What’s interesting is that in 2014, the DEG states that “consumers spent more on physical media, about $6.93 billion, compared with $7.53 billion spent on digital downloads and streaming.” Overall, that means that in 2014, consumers whipped out their credit cards to the tune of $14.46B, or about $1.2B per month. Through September of 2015, that number is $12.74B total, or $1.42B per month – an increase of about 15%.

So there you have it. Cord-cutting (or “dish dumping”) is on the rise. Or maybe it isn’t, if we are to believe the preferences of consumers. Or maybe it’s the HDMI cable we’re cutting, preferring to stream and download videos as opposed to playing them back from optical discs.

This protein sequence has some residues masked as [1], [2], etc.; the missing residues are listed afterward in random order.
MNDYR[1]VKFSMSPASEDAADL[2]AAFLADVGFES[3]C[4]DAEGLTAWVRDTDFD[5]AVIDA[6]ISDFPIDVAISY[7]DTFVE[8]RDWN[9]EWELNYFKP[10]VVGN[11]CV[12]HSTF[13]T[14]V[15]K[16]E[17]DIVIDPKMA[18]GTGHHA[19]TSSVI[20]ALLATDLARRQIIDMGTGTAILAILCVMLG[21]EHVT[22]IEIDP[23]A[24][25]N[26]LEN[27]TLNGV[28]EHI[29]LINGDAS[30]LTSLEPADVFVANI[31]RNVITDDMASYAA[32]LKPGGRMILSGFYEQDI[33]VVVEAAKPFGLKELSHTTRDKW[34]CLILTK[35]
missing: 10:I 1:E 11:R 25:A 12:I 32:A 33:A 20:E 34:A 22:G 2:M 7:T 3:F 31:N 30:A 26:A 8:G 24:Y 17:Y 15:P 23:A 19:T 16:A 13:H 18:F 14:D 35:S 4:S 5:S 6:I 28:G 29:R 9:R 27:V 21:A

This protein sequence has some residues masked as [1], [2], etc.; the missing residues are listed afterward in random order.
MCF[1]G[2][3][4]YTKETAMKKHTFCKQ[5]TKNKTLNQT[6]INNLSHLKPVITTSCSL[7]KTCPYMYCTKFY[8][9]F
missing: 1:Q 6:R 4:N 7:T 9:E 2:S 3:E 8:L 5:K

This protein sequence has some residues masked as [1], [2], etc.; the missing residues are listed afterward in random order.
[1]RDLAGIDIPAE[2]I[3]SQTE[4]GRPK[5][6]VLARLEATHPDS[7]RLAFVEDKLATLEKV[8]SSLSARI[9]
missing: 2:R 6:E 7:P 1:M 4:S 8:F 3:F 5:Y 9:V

One statistic I wish the DEG would delve deeper into concerns the installed base of Blu-ray players – almost 80 million households own one now, according to DEG. But how often are they used for playing movies, as opposed to streaming movies and TV shows from Netflix, Hulu, Amazon Prime, and other services? We just don’t know.

 

Faster Broadband Means Abandoning the Pay TV Ship

The concept of “watching television,” now over 70 years old, continues to evolve away from traditional, scheduled mass audience broadcasts through the ether to multi-channel delivery over wired connections. And the next stage in that evolutionary process is picking up steam.